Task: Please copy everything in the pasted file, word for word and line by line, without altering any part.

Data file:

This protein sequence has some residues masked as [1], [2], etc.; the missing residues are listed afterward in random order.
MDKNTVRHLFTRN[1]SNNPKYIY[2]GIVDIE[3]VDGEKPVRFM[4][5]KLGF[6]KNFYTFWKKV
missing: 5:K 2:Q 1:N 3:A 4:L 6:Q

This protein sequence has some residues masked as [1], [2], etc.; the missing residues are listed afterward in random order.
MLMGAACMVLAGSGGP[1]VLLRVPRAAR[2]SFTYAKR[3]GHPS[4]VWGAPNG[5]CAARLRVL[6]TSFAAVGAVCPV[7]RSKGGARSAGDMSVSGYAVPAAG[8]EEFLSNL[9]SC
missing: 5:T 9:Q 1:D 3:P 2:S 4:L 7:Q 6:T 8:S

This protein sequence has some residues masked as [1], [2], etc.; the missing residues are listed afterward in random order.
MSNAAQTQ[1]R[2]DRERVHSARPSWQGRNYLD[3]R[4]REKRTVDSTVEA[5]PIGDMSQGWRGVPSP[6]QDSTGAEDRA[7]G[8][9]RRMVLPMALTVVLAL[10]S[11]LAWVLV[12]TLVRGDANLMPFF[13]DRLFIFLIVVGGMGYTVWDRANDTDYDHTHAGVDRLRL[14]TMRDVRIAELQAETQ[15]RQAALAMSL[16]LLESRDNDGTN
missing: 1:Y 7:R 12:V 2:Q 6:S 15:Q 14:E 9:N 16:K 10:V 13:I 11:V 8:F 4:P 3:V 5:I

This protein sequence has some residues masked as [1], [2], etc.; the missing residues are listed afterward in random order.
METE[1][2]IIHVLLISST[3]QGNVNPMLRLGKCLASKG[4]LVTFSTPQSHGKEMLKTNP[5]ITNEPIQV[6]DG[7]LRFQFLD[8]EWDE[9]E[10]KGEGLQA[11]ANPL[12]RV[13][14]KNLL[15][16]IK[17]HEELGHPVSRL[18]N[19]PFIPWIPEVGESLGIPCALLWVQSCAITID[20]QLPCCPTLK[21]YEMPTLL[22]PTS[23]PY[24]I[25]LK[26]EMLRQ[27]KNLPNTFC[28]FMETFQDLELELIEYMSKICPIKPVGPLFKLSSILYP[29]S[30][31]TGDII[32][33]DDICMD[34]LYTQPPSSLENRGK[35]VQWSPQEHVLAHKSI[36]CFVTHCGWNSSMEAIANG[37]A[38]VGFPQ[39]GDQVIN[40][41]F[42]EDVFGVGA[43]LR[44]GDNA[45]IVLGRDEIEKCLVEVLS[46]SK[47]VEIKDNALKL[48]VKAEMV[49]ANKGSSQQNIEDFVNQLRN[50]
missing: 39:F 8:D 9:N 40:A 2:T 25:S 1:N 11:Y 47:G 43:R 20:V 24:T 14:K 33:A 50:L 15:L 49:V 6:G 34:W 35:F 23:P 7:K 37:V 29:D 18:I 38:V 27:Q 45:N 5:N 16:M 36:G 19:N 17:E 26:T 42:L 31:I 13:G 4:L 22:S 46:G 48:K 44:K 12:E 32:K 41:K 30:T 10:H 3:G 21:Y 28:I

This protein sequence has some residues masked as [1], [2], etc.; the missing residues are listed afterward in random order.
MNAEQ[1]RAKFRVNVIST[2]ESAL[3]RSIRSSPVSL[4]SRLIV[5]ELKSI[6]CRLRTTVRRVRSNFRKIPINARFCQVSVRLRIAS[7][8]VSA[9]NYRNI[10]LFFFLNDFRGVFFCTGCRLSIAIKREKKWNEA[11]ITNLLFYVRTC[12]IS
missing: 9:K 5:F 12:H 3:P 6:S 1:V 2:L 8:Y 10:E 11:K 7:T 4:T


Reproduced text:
This protein sequence has some residues masked as [1], [2], etc.; the missing residues are listed afterward in random order.
MDKNTVRHLFTRN[1]SNNPKYIY[2]GIVDIE[3]VDGEKPVRFM[4][5]KLGF[6]KNFYTFWKKV
missing: 5:K 2:Q 1:N 3:A 4:L 6:Q

This protein sequence has some residues masked as [1], [2], etc.; the missing residues are listed afterward in random order.
MLMGAACMVLAGSGGP[1]VLLRVPRAAR[2]SFTYAKR[3]GHPS[4]VWGAPNG[5]CAARLRVL[6]TSFAAVGAVCPV[7]RSKGGARSAGDMSVSGYAVPAAG[8]EEFLSNL[9]SC
missing: 5:T 9:Q 1:D 3:P 2:S 4:L 7:Q 6:T 8:S

This protein sequence has some residues masked as [1], [2], etc.; the missing residues are listed afterward in random order.
MSNAAQTQ[1]R[2]DRERVHSARPSWQGRNYLD[3]R[4]REKRTVDSTVEA[5]PIGDMSQGWRGVPSP[6]QDSTGAEDRA[7]G[8][9]RRMVLPMALTVVLAL[10]S[11]LAWVLV[12]TLVRGDANLMPFF[13]DRLFIFLIVVGGMGYTVWDRANDTDYDHTHAGVDRLRL[14]TMRDVRIAELQAETQ[15]RQAALAMSL[16]LLESRDNDGTN
missing: 1:Y 7:R 12:V 2:Q 6:S 15:Q 14:E 9:N 16:K 10:V 13:I 11:V 8:F 4:P 3:V 5:I

This protein sequence has some residues masked as [1], [2], etc.; the missing residues are listed afterward in random order.
METE[1][2]IIHVLLISST[3]QGNVNPMLRLGKCLASKG[4]LVTFSTPQSHGKEMLKTNP[5]ITNEPIQV[6]DG[7]LRFQFLD[8]EWDE[9]E[10]KGEGLQA[11]ANPL[12]RV[13][14]KNLL[15][16]IK[17]HEELGHPVSRL[18]N[19]PFIPWIPEVGESLGIPCALLWVQSCAITID[20]QLPCCPTLK[21]YEMPTLL[22]PTS[23]PY[24]I[25]LK[26]EMLRQ[27]KNLPNTFC[28]FMETFQDLELELIEYMSKICPIKPVGPLFKLSSILYP[29]S[30][31]TGDII[32][33]DDICMD[34]LYTQPPSSLENRGK[35]VQWSPQEHVLAHKSI[36]CFVTHCGWNSSMEAIANG[37]A[38]VGFPQ[39]GDQVIN[40][41]F[42]EDVFGVGA[43]LR[44]GDNA[45]IVLGRDEIEKCLVEVLS[46]SK[47]VEIKDNALKL[48]VKAEMV[49]ANKGSSQQNIEDFVNQLRN[50]
missing: 39:F 8:D 9:N 40:A 2:T 25:S 1:N 11:Y 47:G 43:R 20:V 24:T 14:K 33:A 50:L 15:L 49:V 6:G 34:W 35:F 23:P 7:K 37:V 29:D 18:I 38:V 27:Q 45:N 5:N 16:M 36:G 19:N 17:E 26:T 42:L 31:I 13:G 4:L 22:S 46:G 48:K 44:K 12:E 32:K 41:K 30:T 10:H 3:G 21:Y 28:I

This protein sequence has some residues masked as [1], [2], etc.; the missing residues are listed afterward in random order.
MNAEQ[1]RAKFRVNVIST[2]ESAL[3]RSIRSSPVSL[4]SRLIV[5]ELKSI[6]CRLRTTVRRVRSNFRKIPINARFCQVSVRLRIAS[7][8]VSA[9]NYRNI[10]LFFFLNDFRGVFFCTGCRLSIAIKREKKWNEA[11]ITNLLFYVRTC[12]IS
missing: 9:K 5:F 12:H 3:P 6:S 1:V 2:L 8:Y 10:E 11:K 7:T 4:T